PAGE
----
I know someone who has received both doses of the Pfizer vaccine, and has just a wee bit of guilt about it. On one hand, this person was directed to get the vaccine, and was given it by, his or her employer, as an "essential worker" in the healthcare field. On the other hand, he or she is not a person in direct patient contact, and works in a "socially distanced" office half the time and from home the other half of the time. So he or she thinks that maybe the two doses might have instead gone to someone more at risk.
I also see a lot of opinionators belly-aching about how the people who "should" be getting the vaccine aren't getting it as soon as they "should," and about how people who "shouldn't" be getting it as soon are getting sooner.
At the extreme, there are some people yelling that old "white" people shouldn't be getting it before people of color because REASONS ranging from people of color being more at risk, which may or may not be true in general, to older people having already lived enough and to payback for past institutional racism, both of which are ghoulish. More on the reasonable side of things are notes that the way the thing is being rolled out, some younger, less at risk, people are getting it before some older, more at risk, people.
The big problem, in my estimation, is that government is in general charge of the rollout, while stringently government-regulated (even where not directly government-affiliated) institutions are handling actual sticking of needles in arms. And of course, government could fuck up a wet dream and is doing exactly as well at this as one could reasonably expect.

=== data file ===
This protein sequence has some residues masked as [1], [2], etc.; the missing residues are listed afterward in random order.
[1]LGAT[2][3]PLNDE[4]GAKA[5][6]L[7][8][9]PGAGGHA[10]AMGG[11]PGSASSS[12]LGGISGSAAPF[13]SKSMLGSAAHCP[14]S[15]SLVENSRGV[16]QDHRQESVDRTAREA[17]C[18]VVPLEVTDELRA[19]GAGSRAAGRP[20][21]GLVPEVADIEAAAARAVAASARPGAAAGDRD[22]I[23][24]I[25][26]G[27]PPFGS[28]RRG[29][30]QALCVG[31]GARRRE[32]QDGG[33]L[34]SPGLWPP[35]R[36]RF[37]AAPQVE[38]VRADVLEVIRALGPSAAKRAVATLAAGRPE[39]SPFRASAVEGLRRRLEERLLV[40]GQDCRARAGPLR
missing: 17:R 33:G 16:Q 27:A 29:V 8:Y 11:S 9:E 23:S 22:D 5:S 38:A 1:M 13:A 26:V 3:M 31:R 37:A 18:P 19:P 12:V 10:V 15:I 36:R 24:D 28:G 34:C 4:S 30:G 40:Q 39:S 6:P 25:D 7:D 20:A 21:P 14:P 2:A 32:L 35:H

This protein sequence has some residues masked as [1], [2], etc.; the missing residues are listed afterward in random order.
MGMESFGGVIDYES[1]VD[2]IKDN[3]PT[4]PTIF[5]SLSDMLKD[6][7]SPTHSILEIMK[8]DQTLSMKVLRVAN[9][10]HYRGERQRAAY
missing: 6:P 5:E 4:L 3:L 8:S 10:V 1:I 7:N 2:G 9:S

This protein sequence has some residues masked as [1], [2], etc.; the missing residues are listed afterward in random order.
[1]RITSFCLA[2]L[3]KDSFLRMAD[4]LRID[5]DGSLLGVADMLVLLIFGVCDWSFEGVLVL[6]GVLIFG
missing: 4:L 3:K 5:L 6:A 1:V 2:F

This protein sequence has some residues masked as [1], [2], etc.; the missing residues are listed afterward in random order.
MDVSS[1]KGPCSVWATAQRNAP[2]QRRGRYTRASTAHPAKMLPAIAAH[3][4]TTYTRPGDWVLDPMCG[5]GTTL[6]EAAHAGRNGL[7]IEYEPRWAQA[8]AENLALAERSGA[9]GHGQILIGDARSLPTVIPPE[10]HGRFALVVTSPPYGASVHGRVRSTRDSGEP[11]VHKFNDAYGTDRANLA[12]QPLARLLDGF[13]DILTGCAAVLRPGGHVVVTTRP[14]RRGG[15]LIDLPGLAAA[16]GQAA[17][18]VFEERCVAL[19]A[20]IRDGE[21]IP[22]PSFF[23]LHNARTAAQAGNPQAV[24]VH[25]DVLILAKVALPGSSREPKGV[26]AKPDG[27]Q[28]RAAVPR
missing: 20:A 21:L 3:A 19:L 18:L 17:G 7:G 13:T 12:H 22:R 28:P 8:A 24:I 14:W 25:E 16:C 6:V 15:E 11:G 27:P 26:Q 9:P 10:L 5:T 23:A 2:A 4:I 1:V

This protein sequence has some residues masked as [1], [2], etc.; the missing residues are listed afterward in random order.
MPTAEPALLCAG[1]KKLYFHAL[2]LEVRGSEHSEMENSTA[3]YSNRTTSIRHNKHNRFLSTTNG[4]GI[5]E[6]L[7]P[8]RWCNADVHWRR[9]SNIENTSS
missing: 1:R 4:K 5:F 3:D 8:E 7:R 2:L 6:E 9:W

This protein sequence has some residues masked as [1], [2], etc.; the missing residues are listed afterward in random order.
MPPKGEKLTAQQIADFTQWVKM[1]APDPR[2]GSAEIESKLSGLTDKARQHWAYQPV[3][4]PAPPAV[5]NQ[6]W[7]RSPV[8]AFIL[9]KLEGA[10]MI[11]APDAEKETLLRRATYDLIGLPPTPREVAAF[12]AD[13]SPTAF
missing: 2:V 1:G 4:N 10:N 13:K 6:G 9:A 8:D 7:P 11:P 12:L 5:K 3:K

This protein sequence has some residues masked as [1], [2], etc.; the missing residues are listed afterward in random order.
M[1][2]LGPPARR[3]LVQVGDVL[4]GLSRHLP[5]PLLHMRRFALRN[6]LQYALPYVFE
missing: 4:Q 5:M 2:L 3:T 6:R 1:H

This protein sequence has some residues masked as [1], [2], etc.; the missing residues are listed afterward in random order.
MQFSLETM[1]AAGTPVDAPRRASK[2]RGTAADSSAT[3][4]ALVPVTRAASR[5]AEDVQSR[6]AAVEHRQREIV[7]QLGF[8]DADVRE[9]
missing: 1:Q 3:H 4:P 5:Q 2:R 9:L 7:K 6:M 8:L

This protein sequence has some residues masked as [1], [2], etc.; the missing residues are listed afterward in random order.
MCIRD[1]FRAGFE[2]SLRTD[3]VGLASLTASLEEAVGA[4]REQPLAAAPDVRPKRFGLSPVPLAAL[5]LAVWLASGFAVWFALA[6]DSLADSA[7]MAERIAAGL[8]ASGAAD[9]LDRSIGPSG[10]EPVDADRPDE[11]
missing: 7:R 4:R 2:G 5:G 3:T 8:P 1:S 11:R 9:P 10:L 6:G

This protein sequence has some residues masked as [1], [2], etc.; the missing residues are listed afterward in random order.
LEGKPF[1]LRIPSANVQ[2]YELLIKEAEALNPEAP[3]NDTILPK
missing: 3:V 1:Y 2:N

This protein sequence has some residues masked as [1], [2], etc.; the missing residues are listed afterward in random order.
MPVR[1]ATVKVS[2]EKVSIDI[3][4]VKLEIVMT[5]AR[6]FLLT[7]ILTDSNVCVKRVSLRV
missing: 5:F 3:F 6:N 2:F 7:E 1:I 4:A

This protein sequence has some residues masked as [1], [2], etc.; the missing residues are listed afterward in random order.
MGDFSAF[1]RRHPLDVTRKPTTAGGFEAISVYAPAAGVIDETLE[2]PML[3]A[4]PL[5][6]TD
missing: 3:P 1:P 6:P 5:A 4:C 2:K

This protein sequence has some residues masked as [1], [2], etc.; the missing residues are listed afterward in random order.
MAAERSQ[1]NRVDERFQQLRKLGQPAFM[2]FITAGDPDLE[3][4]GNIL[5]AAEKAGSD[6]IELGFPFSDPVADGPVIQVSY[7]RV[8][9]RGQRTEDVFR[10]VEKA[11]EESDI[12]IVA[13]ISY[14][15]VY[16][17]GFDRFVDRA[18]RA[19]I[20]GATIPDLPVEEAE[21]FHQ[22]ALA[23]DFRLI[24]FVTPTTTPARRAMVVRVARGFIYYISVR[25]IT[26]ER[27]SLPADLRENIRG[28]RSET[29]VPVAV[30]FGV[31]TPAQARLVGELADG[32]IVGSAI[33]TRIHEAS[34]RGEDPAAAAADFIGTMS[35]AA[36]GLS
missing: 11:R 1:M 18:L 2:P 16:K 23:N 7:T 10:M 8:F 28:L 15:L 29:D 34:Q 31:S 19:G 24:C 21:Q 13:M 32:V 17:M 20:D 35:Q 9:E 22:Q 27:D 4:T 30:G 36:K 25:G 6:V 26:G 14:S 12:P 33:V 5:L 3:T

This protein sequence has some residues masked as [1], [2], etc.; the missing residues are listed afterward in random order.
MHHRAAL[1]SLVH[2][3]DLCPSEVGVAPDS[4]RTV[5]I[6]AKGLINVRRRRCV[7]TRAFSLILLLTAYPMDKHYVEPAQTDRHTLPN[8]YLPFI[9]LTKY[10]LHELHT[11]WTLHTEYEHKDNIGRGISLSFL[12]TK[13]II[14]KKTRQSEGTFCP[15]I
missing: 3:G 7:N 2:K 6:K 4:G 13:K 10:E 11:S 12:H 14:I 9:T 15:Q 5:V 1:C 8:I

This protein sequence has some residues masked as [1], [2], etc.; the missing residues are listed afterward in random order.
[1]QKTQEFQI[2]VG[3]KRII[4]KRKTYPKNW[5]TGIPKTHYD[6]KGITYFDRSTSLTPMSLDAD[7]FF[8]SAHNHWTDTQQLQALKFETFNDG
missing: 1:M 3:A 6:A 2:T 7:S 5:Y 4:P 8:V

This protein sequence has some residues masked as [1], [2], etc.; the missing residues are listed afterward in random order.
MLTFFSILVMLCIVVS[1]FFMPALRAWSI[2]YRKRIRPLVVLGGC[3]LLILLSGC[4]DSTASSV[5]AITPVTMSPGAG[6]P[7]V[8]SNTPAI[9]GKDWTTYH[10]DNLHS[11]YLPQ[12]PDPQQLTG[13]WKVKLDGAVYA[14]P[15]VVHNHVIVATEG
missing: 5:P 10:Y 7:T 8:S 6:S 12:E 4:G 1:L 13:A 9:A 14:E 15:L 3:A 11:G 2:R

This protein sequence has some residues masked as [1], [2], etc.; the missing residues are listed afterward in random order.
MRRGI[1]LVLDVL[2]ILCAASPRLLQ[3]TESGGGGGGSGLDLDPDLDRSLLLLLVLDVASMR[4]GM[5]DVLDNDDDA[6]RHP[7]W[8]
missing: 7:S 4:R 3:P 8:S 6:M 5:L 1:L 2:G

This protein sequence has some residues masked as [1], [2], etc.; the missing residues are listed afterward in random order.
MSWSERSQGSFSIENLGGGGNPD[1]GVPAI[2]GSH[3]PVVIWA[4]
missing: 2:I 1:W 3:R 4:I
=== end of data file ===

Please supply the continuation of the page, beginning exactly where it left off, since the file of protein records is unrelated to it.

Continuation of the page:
Retrospectively, the best way to handle things would have been to let the market handle things from start to finish.
Going forward, the way to make the vaccine effort most successful would be for government to publish a policy that reads like this, if government policies were written in English:
"We're going to ship you vaccine as fast as we can. Please put as many two-dose courses as you can in as many arms as you can, regardless of age, sex, race, or other considerations, using whatever scheduling and allocation methods you find work best."
If the vaccines work, every immunized person is one less person we have to worry about getting sick with COVID-19, and possibly (this seems to be in doubt) one less person passing the virus around to those who haven't been vaccinated yet.
That is, every vaccination administered is a win, if the goal is to reduce the numbers of cases and deaths.
And every missed opportunity to stick a needle in an arm is a loss on those same criteria.
On those criteria, everything else is crap. Make it first-come first-serve and get that shit out there. No one should feel guilty who has been vaccinated, nor should anyone have grounds for feeling jealous who hasn't.
Post a Comment